Mister McGregor’s Oreland Garden (Roots, Shoots and...oh, shoot!)
There are clichés in literature, and in life, some of which are more accurate than others. But many are 100% spot on, including the plot of The Tale of Peter Rabbit. Remember Farmer McGregor, who was constantly outsmarted by Peter? Bugs Bunny pulled similar hijinks with Elmer Fudd in a far less cultured medium, the Warner Bros. Cartoon.
This past Spring, Farmer Steve made a valiant attempt to plant a vegetable garden, which included carrots, zucchini, tomatoes, and eggplant. How the chef in me fantasized about plucking a perfectly ripe veggie from our bounteous harvest, to prepare for that night’s supper!
Realizing that all good things take time, I didn’t worry when many weeks passed with little action, but finally we spied a few feathery green shoots that unmistakably belonged to carrot, poking up out of the dirt. Victory was ours!!
Around that same time, we began noticing evidence of a nest of baby bunnies (the main evidence was seeing the tiny bunnies themselves). How precious! Mom Rabbit was a good sized gal, always hopping nearby of course, watching over her furry darlings. The perfect addition to our bucolic scene! thought I.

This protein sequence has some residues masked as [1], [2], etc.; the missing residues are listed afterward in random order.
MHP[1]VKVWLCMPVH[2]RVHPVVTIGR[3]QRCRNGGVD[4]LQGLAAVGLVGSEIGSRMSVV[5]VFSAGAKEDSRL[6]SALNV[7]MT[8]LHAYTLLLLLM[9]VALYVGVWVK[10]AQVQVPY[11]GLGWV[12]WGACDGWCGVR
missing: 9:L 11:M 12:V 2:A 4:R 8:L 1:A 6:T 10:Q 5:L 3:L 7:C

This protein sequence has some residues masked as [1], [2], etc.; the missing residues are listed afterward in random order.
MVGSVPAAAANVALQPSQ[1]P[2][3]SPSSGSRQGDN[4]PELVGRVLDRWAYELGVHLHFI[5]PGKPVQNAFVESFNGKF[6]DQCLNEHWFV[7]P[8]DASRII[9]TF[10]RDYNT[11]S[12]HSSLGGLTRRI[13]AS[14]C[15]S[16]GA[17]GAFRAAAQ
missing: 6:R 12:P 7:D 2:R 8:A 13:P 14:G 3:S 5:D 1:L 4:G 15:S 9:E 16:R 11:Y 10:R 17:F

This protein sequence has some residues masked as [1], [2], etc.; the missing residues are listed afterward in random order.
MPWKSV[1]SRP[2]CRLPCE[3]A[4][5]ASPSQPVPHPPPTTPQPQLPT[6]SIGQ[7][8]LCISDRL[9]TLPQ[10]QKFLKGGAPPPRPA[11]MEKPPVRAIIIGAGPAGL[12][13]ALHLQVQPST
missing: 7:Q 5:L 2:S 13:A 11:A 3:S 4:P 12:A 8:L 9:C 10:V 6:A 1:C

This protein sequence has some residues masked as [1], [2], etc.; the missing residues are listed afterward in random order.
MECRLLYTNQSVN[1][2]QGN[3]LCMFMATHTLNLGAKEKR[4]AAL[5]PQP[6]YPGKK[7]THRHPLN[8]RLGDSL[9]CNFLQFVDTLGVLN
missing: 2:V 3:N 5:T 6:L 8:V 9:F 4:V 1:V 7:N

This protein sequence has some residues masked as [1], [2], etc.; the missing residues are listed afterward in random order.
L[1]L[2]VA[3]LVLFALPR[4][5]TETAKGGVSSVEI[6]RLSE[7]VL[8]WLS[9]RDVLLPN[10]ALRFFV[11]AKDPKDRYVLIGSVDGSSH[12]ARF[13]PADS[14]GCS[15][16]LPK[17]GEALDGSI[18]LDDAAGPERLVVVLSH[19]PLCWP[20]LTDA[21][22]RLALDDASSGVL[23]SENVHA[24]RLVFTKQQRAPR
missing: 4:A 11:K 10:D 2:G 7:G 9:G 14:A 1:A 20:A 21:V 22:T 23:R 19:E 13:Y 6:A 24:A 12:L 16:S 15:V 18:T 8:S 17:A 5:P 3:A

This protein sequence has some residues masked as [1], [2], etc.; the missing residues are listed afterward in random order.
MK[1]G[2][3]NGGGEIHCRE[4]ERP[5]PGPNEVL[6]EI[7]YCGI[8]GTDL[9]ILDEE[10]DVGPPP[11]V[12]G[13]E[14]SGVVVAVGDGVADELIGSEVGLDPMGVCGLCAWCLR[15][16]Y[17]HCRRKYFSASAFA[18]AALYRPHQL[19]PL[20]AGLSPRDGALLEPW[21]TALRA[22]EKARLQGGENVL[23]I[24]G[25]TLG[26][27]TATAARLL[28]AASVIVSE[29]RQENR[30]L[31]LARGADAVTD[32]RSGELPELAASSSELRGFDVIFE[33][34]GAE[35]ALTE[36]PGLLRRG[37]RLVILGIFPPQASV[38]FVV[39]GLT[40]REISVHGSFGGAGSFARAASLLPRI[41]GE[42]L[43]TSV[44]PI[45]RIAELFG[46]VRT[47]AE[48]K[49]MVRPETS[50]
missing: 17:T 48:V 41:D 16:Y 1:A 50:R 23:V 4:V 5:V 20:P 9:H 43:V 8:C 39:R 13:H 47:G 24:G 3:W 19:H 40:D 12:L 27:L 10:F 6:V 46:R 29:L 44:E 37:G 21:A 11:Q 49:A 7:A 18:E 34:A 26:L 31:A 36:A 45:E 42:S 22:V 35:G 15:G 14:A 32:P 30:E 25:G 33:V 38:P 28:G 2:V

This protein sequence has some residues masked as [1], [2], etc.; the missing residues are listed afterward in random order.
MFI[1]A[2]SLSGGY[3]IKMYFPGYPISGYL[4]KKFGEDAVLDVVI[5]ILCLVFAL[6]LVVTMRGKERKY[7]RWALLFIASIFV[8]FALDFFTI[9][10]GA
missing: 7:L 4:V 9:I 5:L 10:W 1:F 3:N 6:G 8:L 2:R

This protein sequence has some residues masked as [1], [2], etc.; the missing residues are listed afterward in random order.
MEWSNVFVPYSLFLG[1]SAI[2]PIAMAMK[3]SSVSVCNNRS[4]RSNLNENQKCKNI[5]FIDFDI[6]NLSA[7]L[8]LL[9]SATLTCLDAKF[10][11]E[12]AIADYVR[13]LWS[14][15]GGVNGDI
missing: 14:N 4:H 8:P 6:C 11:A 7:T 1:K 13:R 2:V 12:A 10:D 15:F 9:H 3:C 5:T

But then the inevitable happened. Not content to just romp around looking fluffy, Mom R. decided to turn our wee little garden into an all-you-can-eat salad bar. The carrots were the first victims (of course, right?) but our other plantings didn’t fare much better. It wasn’t until the devastation was complete, that we began to hear other gardeners’ tricks of the trade ”Oh,dear! You should have planted marigolds there too. Bunnies hate them and they would’ve kept the bunns away from your carrots!” Appreciate the tips, folks, especially now that it‘s far too late to salvage anything!
We can’t lay the blame entirely on the little Cottontail family. We believe that there were also moles (voles? Is there a difference?) involved in devouring food items they did not pay for, and did nothing to nurture. We also began to suspect the wide variety of birds that were suddenly camped out in our back yard. Squirrels, too, and chipmunks. Green bean thieves and villainous squash eaters, the lot of them!
It was with some relief when Fall arrived and we gave up all pretense of vegetable growing. We focused instead on our pots of herbs, which did very well for a while, until they didn’t. The basil in particular began sporting round brown spots (never a good sign. I have freckles, so I know). The mint went wild, but then the tarragon did too. They became hopelessly entangled, and it was a vegetarian bloodbath with no survivors.
Steve has far more patience than I, plus a philosophical attitude and a willingness to learn (none of which I possess). But even my hubby is admitting defeat, and finally planted hyacinth and daffodil bulbs for next spring instead. Those are inedible, so I have no interest in their success or failure.
“What’s up, Doc?” We ask, ruefully. Not our vegetables, apparently.